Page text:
• Skeptical Salon: The Gift of Fear by Gavin de Becker

    Jennifer and Jeff's

    We return to the Curiosity Triangle for September's Salon! Bring a snack, a beverage, or both and join our discussion of The Gift of Fear by Gavin de Becker (https://www.goodreads.com/book/show/56465.The_Gift_of_Fear). From Goodreads: In this empowering book, Gavin de Becker, the man Oprah Winfrey calls the US's leading expert on violent behaviour, shows you how to spot even subtle signs of danger - before it's too late. Shattering the myth that most violent acts are unpredictable, de Becker, whose clients include top Hollywood stars and government agencies, offers specific ways to protect yourself and those you love, including: how to act when approached by a stranger; when you should fear someone close to you; what to do if you are being stalked; how to uncover the source of anonymous threats or phone calls; the biggest mistake you can make with a threatening person; and more. Learn to spot the danger signals others miss. It might just save your life.

  • Skeptical Salon: Every Last Tie by David Kaczynski

    Location visible to members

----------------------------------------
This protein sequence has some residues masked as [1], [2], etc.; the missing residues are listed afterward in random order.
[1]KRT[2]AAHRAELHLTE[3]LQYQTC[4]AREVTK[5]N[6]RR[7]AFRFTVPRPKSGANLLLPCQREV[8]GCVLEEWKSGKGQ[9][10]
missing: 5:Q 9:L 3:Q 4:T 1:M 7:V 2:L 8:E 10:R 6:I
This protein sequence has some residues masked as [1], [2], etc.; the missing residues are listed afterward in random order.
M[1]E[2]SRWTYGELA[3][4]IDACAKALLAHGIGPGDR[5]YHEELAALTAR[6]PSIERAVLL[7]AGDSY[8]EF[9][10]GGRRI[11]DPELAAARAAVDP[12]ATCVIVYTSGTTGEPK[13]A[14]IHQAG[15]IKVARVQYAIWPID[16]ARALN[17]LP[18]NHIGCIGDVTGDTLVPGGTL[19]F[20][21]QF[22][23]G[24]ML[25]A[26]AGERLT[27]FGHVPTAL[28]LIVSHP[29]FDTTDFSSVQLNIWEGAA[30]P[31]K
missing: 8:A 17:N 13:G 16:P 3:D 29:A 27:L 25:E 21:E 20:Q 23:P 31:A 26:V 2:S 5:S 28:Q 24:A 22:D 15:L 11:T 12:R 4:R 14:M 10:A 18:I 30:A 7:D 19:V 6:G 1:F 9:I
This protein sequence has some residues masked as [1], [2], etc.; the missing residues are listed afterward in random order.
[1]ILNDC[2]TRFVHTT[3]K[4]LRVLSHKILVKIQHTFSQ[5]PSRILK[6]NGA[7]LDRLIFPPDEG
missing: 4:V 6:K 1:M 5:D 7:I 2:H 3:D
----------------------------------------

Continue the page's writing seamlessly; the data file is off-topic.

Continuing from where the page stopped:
Maynard has kindly offered to host the Skeptical Salon for August! And it's a short book, so it won't get TOO much in the way of your summertime adventures. The impact of mental illness on a family is a sensitive topic, so bring some consideration along with your snacks and drinks. We'll be reading Every Last Tie: The Story of the Unabomber and His Family by David Kaczynski (http://www.goodreads.com/book/show/25158776-every-last-tie). Possible discussion topics: diagnosis/misdiagnosis, denial on the part of close relatives, hope versus red flags, coming to terms with reality, and the lack of sociopolitical resolve in identifying and treating mental illness. About the book: In August 1995 David Kaczynski's wife Linda asked him a difficult question: "Do you think your brother Ted is the Unabomber?" He couldn't be, David thought. But as the couple pored over the Unabomber's seventy-eight-page manifesto, David couldn't rule out the possibility. It slowly became clear to them that Ted was likely responsible for mailing the seventeen bombs that killed three people and injured many more. Wanting to prevent further violence, David made the agonizing decision to turn his brother in to the FBI. Every Last Tie is David's highly personal and powerful memoir of his family, as well as a meditation on the possibilities for reconciliation and maintaining family bonds. Seen through David's eyes, Ted was a brilliant, yet troubled, young mathematician and a loving older brother. Their parents were supportive and emphasized to their sons the importance of education and empathy. But as Ted grew older he became more and more withdrawn, his behavior became increasingly erratic, and he often sent angry letters to his family from his isolated cabin in rural Montana. During Ted's trial David worked hard to save Ted from the death penalty, and since then he has been a leading activist in the anti–death penalty movement. The book concludes with an afterword by psychiatry professor and forensic psychiatrist James L. Knoll IV, who discusses the current challenges facing the mental health system in the United States as well as the link between mental illness and violence.